A lot of us feel the need to shave to look out best. It is an annoying, repetitive task that frequently leaves a lot of us wishing that we didn’t have to do it quite so often. We then remember what we’d look like if we didn’t and then promptly get back to the business of shaving. There are other options out there that you can use beyond shaving, however. Most of them offer longer lasting results than shaving, but the catch is that they often have a degree of physical pain associated with them. Waxing, for instance, is well known as an alternative to shaving and the potential pain involved is frequently played for laughs on televisions or in other forms of comedy. Waxing, threading, and epilating all offer the same kind of freedom as shaving in that they’ll remove the unwanted hairs. The question of which to use is generally one of precision and your overall pain tolerance.

This technique is generally reserved for fairly small scale hair removal and shaping. That’s because it utilizes a literal thread to achieve its ends. Threading used a twisted thread rolled across the skin to pluck hairs in the area being threaded. As a result, it is most frequently used to pluck and shape eyebrows. The technique is comparatively painless next to waxing due to the smaller scale of the treatment though. There is noticeable pain when multiple hairs are plucked, yes, but it is seldom enough to make you cry out. Threading is largely only useful for the face because it is suitable for plucking finer hairs, but relatively useless for dealing with coarser body hair. Men will also not get much from threading except when it comes to the eyebrows as facial hair for men is far coarser than it is for women. This specialization is the main downside when it comes to threading as it also tends to last a long time for most people with a month and a half being the outer edge for a full return of the threaded hairs.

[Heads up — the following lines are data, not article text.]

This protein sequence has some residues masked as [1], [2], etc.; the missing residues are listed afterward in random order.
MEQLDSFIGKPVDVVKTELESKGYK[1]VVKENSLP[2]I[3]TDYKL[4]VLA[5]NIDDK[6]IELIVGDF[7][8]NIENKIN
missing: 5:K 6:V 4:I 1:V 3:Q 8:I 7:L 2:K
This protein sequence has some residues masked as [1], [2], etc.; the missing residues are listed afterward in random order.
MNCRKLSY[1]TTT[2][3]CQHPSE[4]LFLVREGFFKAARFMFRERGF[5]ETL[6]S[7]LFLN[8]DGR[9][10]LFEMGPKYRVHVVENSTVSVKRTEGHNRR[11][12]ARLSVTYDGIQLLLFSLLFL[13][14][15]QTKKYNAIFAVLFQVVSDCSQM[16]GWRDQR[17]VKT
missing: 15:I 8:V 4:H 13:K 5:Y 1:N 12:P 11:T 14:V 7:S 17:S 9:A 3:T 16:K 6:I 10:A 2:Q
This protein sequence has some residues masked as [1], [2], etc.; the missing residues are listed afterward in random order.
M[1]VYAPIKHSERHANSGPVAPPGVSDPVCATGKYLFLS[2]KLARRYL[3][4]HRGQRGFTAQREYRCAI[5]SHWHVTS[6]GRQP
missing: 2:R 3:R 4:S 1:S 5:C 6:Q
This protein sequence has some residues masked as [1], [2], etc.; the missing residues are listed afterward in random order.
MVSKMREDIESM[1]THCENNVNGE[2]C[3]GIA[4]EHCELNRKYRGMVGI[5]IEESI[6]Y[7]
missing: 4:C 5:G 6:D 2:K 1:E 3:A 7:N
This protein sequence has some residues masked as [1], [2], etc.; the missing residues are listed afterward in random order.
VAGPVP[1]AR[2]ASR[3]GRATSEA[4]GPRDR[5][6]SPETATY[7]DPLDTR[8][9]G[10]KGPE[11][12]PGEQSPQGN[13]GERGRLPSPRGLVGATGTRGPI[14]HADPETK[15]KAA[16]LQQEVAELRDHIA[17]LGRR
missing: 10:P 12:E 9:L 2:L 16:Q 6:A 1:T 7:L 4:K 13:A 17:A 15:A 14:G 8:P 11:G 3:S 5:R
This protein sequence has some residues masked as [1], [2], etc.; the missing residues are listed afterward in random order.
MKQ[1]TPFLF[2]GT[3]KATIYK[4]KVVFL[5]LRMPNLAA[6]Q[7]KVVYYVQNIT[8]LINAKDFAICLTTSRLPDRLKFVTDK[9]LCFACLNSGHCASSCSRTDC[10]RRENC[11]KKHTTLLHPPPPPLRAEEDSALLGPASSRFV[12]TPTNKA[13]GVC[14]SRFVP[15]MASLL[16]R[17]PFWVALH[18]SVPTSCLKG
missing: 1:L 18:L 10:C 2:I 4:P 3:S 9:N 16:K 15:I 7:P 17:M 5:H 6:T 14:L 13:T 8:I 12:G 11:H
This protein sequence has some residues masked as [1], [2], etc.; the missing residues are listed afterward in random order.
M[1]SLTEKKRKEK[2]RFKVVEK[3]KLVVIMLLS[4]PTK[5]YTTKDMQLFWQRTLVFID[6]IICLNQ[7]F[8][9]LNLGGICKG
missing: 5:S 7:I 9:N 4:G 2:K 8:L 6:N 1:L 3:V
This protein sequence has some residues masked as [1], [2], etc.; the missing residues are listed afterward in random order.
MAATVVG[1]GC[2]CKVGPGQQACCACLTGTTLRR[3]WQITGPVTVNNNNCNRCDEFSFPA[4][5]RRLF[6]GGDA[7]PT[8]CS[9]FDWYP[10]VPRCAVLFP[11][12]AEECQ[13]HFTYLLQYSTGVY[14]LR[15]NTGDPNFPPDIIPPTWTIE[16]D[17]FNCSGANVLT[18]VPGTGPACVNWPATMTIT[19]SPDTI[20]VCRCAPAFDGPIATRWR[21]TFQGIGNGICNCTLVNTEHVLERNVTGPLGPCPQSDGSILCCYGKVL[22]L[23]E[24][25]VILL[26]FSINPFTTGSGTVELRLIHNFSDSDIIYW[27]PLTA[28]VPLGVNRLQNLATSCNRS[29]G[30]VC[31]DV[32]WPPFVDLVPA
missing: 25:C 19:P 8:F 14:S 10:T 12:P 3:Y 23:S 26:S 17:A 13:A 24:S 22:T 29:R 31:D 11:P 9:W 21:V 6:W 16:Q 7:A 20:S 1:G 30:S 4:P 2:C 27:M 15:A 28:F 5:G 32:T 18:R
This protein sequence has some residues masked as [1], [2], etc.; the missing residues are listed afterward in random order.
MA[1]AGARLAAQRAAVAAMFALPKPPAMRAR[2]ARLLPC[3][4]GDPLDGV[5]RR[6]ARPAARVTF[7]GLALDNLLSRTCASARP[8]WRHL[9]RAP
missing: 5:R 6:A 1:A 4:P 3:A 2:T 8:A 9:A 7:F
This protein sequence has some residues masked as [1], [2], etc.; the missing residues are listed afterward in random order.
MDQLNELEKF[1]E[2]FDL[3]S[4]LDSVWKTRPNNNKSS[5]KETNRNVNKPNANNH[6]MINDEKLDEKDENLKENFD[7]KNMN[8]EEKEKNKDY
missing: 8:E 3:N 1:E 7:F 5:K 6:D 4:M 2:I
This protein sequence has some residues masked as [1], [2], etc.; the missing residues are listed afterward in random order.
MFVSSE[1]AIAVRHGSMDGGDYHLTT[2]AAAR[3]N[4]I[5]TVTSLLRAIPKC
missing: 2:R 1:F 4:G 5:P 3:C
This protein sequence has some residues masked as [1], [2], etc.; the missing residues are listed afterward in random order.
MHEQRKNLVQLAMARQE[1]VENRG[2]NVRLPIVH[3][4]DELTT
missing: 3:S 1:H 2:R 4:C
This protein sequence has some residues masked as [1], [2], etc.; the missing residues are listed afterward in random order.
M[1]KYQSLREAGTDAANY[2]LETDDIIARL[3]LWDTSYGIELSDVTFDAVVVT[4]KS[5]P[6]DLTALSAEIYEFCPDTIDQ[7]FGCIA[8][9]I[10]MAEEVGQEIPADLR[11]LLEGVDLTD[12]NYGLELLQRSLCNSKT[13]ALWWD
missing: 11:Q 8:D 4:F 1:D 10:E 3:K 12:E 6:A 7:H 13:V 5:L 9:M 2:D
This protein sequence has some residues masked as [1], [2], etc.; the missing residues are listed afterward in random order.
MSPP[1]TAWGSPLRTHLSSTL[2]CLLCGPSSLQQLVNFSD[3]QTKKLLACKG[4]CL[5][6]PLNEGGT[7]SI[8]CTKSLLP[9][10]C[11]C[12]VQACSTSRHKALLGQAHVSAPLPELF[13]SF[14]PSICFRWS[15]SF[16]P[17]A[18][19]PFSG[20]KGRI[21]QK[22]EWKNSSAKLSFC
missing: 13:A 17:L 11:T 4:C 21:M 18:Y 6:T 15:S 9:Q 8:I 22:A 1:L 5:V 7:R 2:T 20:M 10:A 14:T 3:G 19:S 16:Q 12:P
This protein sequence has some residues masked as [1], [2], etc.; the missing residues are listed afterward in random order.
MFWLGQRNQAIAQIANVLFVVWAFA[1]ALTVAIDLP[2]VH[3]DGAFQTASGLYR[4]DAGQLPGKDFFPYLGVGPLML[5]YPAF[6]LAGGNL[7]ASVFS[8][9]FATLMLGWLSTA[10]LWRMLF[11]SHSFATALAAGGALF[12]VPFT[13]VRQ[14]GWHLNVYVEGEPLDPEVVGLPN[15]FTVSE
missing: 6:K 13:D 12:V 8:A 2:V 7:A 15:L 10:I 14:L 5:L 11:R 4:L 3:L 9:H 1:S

Back in the day, men reached into the medicine cabinet for a razor and standard can of shaving foam to achieve a smooth face. Now, the male grooming climate has evolved, and a new crop of best electric shaver has entered the fold, becoming an essential shaving tool for the modern man.

Waxing hurts and then the pain stops as it comes all at once. Epilating is a harrowing experience for anyone new to it and is moderately painful. It involves using a device that, in essence, is made of rotating tweezers the pluck hairs and pull them from your skin at high speeds. Yes, it is about as painful as it sounds. Fortunately, the pain does lessen substantially the more often you epilate as your skin will get used to it until you hardly notice it. The fact that epilators pull hairs out at the root also means each time the hairs you epilate will grow back weaker and be all the more easily pulled free helps too. Epilators, in many ways, offer the same kind of benefits of threading to the whole body. They can also lead to situations where it takes up to a month and a half for hair to return to the body. It makes them far better than shaving at keeping hair away at the expense of dealing with pain. Epilating also takes more time with it taking up to an hour for some to do both legs thoroughly. You’ll want to apply a soothing cream or moisturizer after epilating to help minimize skin irritation though.

Woman getting her legs waxed
Most of us are acquainted with the idea of waxing, but we’ll go over it as a refresher. Waxing is a technique for hair removal that involves applying warm, but not hot wax to an area of skin either directly or after adding it to a removable strip of material for easy removal later. The wax is allowed to sit on the skin and then quickly removed in a single motion before it becomes brittle. This forcibly removes the hairs caught in the solidifying wax and leaves the skin irritated, but comparatively smooth and hairless. Waxing is fairly painful for most people when they first begin to use the method, but the level of pain can subside some over the course of regular treatments. There is no guarantee for this lessened level of pain, though. Waxing generally leaves the skin relatively clean for two to three weeks. The downside is that waxing is often messy and a residue can be left on the skin.

There are options for hair removal beyond shaving, but the good ones all involve a little pain. Fortunately, your body can and will adapt to most sources of pain. Waxing, threading, and epilating the same areas repeatedly will also make it easier to remove the hairs over time. You don’t have to worry about using a razor a couple of times a week if you don’t want to deal with the hassle. The catch is that you must simply be willing to experience just a little bit of pain for your beauty.